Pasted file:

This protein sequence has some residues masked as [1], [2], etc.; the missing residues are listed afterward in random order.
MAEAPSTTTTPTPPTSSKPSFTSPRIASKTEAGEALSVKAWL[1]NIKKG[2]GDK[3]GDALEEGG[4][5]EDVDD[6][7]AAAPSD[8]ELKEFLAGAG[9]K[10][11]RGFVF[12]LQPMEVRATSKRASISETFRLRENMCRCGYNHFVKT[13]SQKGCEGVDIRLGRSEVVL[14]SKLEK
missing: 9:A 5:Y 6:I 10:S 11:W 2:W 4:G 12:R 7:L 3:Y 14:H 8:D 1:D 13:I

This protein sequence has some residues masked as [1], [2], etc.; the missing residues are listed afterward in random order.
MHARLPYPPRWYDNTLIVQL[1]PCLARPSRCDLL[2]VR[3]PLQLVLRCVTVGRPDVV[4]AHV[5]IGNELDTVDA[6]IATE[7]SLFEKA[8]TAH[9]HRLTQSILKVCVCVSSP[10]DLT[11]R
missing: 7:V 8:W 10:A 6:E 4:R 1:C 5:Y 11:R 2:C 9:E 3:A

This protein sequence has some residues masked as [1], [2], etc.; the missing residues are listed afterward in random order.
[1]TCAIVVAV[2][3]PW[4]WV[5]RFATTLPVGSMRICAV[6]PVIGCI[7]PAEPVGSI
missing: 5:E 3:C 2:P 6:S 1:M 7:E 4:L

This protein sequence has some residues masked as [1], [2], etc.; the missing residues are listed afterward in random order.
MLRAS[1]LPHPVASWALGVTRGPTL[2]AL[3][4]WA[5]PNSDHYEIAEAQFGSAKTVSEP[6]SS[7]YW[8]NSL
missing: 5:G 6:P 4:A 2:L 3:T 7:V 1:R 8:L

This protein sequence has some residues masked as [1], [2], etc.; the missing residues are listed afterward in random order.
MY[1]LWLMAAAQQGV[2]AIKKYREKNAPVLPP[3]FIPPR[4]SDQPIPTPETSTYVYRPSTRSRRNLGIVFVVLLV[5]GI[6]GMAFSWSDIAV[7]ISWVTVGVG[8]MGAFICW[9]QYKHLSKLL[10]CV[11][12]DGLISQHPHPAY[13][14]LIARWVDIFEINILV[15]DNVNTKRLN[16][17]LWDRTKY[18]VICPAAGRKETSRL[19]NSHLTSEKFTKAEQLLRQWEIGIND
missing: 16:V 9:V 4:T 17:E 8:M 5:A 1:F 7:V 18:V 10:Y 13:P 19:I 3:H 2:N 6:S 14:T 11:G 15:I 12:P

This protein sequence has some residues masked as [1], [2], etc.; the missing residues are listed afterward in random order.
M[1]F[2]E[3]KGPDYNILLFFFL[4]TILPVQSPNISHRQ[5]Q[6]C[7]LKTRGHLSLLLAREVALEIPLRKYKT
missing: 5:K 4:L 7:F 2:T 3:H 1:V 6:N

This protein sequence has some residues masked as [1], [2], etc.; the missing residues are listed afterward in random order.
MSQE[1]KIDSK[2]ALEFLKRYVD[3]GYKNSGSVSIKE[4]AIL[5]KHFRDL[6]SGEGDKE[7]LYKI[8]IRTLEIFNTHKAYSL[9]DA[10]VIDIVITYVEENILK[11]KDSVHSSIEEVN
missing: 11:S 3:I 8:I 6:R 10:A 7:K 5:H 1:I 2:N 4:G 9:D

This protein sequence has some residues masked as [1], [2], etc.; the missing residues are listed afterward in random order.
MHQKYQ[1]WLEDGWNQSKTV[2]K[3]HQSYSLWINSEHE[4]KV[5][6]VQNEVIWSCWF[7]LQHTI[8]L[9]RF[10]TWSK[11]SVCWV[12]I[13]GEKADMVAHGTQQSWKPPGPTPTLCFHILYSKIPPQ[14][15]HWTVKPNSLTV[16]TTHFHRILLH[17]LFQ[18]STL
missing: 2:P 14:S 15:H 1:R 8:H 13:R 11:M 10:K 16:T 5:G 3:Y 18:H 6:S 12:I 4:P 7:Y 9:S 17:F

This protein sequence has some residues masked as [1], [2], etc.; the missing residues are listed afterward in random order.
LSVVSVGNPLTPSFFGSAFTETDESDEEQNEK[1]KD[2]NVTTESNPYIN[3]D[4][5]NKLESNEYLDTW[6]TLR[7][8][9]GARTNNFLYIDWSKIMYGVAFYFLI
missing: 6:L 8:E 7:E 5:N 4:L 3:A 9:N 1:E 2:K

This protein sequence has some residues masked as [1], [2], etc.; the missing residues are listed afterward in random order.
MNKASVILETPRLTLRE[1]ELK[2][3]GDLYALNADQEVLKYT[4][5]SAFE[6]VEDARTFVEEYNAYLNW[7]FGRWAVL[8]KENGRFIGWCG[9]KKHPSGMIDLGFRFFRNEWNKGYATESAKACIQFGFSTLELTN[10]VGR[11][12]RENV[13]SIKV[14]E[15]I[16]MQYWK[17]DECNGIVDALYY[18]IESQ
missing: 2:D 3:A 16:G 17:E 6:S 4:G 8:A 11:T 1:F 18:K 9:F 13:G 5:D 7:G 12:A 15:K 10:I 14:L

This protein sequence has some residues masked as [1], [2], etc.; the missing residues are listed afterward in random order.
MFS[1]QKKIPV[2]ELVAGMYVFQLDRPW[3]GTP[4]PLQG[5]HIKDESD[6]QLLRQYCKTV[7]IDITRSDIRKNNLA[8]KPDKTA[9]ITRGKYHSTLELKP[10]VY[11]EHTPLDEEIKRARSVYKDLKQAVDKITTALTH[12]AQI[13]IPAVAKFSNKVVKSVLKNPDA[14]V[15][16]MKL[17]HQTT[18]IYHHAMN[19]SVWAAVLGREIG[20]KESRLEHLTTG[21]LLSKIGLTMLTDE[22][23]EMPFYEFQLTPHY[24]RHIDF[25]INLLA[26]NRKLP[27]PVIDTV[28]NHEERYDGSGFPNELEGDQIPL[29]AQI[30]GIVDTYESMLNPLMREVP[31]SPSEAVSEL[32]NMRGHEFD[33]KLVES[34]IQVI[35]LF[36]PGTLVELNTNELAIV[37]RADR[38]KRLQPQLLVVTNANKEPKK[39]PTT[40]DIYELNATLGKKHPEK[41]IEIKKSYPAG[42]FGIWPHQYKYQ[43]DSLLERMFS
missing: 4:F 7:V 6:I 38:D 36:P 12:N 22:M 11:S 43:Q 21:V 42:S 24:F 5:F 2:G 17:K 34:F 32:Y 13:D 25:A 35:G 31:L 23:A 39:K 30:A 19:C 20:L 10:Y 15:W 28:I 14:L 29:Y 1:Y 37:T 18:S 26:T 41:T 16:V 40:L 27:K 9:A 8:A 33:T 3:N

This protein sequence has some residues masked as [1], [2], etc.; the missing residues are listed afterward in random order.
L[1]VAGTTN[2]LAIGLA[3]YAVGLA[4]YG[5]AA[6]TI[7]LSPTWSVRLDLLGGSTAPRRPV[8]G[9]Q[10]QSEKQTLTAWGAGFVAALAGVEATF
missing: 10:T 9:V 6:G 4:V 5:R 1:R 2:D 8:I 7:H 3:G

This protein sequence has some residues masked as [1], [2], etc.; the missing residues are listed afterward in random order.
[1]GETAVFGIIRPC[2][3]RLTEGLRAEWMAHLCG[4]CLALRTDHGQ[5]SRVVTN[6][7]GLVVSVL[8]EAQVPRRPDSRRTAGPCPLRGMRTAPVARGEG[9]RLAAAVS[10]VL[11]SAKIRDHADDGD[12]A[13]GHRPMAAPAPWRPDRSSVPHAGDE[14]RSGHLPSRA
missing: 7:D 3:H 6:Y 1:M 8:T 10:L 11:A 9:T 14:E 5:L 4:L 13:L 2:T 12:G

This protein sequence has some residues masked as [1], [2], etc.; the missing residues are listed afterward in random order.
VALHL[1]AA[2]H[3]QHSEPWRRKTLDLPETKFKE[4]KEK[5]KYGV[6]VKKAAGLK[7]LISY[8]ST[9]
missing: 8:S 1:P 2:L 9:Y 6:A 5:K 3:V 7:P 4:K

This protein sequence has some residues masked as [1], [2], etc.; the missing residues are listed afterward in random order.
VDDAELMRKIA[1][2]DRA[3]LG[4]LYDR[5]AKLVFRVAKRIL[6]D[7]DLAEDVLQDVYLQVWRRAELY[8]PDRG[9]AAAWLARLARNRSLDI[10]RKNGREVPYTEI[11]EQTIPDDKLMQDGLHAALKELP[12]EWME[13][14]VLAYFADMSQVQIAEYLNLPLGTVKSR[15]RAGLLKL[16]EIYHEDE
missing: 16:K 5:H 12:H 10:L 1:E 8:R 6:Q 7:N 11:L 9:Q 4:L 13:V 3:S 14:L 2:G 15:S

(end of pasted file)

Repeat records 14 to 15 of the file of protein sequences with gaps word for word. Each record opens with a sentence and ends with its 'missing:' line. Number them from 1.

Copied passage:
This protein sequence has some residues masked as [1], [2], etc.; the missing residues are listed afterward in random order.
VALHL[1]AA[2]H[3]QHSEPWRRKTLDLPETKFKE[4]KEK[5]KYGV[6]VKKAAGLK[7]LISY[8]ST[9]
missing: 8:S 1:P 2:L 9:Y 6:A 5:K 3:V 7:P 4:K

This protein sequence has some residues masked as [1], [2], etc.; the missing residues are listed afterward in random order.
VDDAELMRKIA[1][2]DRA[3]LG[4]LYDR[5]AKLVFRVAKRIL[6]D[7]DLAEDVLQDVYLQVWRRAELY[8]PDRG[9]AAAWLARLARNRSLDI[10]RKNGREVPYTEI[11]EQTIPDDKLMQDGLHAALKELP[12]EWME[13][14]VLAYFADMSQVQIAEYLNLPLGTVKSR[15]RAGLLKL[16]EIYHEDE
missing: 16:K 5:H 12:H 10:L 1:E 8:R 6:Q 7:N 11:L 9:Q 4:L 13:V 3:S 14:L 2:G 15:S